Companies, churches, teams, clubs and platoons all, generally exist within the confines of the 80/20 rule.
80% of the people involved in these environments tend to consume the resources and momentum of the organization while the other 20% work to replace the same resources and momentum and more.
I submit the following:If we as people, regardless of where we currently fit into the 80/20 rule within our current contexts, would abide in the notion that we will be part of the solution, much would change for the good…quickly.
If we wake up Friday morning and admit the truth about where we fit (related to 80/20) into each of the environments in which we spend our lives, and then act in a way that incrementally moves the ball down the field…everything changes.
For example: As we do our work, whether it be plumbing or building, teaching or cleaning, operating machines or fixing gumball machines, managing projects or mending trousers….
If we do our work in light of the fact that we have a job to do, one that we are being paid to do, one that pays the rent, buys the ice cream cone and finances the minivan.
If we do our work in light of the blessing it is to be healthy and able enough to do that work, we will find ourselves quickly moving from the 80 and into the 20. If this were to happen simultaneously for many within a particular organization at the same time, we would see a shift from 80/20 to 70/30 and then 60/40 and so on. If this were to happen in any organization, the results would be comparable only to phenomenon.
The difference between operating at 80/20 compared with 7/30 even, is astounding. In a group of 100, it means 10 more people are producers and 10 less people are consumers.
The 20% swing is the difference between ok-ness and greatness for the organization, and moreover for the people that took the steps to position themselves on the right side of the equation.
Our guts are amazingly keen so think about it with your belly for a moment. If your chosen environment “namely work” was forced to re-tool more efficiently (down-size) how would it shake out for you. Imagine if there were 100 people in the environment, and they all did the same thing (within reason). If the organization had to go from 100 people down to 20 in order to rebuild, seniority and experience aside, do you believe you would be on the team? Keep in mind that your responsibility is to be exceptional in the eyes of the leadership of the environment, not just in your own eyes. This is to say that many of the people on the 80 side believe they are awesome but suffer from delusion. You are only as crucial to an environment as your leadership believes you are crucial. Certainly there is ramped injustice surrounding this idea but it’s the practical truth all the same. When it comes right down to it, you can believe you are as awesome as you want but when it’s time to “re-tool”, it’s not your opinion of yourself that matters.
80% of people fall into the 80% side of things so this thought will most probably stirr….well… 80% of you.
The great news is that your “environment” probably didn’t decide to re-tool today so you have an opportunity to move towards the land of 20%. If you strive for this and succeed, you may even be able to partner with your organization in the effort of changing the 20% to 30%. If you end up on that team, you also will have earned a rightful place in the land of 5%. 5 of every 100 people in an organization are “mission critical”, meaning the face and value proposition of the organization would change without them on the team. This is the place to strive for. From experience I can say that the 5% team is comprised of a unique mix of personalities and skill sets but a common goal…to work in a way that helps to set the organization apart from the rest as something truly great. These people wake up in the morning with a clear objective…to do the thing I get paid to do in a way that is uniquely excellent.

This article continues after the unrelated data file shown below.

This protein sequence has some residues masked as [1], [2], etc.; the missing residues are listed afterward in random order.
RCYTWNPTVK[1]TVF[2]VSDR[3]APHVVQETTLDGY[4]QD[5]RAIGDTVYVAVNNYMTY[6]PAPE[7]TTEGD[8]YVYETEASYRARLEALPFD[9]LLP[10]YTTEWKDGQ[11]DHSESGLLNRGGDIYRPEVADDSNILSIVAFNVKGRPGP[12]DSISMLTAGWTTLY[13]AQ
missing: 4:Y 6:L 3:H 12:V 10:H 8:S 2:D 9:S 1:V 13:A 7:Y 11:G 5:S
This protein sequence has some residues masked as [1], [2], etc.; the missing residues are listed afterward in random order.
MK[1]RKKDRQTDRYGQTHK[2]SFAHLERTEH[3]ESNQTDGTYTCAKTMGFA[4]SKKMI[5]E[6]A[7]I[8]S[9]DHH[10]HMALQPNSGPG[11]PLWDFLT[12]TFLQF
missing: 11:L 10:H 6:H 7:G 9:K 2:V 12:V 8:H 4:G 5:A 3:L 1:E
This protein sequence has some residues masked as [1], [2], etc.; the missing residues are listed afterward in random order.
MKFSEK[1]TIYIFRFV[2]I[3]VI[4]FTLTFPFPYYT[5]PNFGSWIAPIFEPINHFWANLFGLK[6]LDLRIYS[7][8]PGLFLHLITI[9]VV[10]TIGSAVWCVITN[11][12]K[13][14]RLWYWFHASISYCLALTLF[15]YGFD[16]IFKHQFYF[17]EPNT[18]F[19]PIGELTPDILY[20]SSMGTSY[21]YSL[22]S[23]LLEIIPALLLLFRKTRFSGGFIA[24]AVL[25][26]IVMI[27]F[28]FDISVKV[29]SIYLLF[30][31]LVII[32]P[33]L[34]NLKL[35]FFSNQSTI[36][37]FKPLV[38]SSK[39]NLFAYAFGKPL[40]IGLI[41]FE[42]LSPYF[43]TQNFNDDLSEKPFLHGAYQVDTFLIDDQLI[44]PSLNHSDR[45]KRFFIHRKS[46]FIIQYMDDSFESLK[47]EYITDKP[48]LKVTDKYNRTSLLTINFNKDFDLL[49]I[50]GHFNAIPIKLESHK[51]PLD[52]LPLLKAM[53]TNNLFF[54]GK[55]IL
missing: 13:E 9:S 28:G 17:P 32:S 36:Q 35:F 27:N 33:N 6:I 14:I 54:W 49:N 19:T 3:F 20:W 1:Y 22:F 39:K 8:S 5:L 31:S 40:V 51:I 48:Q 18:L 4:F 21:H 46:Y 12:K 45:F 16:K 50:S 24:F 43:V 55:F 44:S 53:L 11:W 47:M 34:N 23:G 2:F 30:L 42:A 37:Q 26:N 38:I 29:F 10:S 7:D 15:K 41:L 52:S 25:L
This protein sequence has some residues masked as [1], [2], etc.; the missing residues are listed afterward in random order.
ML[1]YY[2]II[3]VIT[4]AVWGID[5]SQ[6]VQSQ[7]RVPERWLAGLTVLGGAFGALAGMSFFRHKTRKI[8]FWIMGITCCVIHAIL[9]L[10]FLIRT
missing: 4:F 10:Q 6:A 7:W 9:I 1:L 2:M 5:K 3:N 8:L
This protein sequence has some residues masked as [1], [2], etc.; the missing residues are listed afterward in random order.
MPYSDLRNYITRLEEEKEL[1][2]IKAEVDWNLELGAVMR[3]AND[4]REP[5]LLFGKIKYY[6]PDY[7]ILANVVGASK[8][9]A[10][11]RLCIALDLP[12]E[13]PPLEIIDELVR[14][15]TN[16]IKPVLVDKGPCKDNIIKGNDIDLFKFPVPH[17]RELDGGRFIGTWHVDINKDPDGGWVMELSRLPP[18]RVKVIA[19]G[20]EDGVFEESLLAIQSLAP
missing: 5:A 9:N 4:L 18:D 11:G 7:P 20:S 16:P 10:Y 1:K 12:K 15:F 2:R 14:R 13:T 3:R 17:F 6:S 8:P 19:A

I really believe that everyone has what it takes to move into the land of 20%…It’s just a matter of calling things what they are and deciding once and for all to earn our wages by always being on the solution side of the equation rather than the problem side.
This is a picture of Adrian. He isn’t merely on team 20%…he’s on team 5%. He operates a machine called a die-cutter. When a company needs a package to put the thing they make into, they sometimes partner with my company. We print the graphics onto the paper and then Adrian uses a machine about the size of an F-350 truck to cut those sheets of paper into shapes, so that they can be folded and glued and ultimately used to put the thing into. I’ve worked with Adrian for over ten years, along with many other people that claim to do the same thing he does. The difference between him and them is that he considers it his life’s work to operate a die-cutter better, and faster than everyone else. The result of his approach is absolutely amazing. He and I are on the same team today and I count it a blessing. People like him help to make good companies, GREAT companies.
Thank You Adrian…
One thought on “The difference between 20 and 30…”
Very inspirational. My company downsized about a year ago. The transition hasn’t been easy, but it was necessary. The majority of the employees now are in the land of 20%.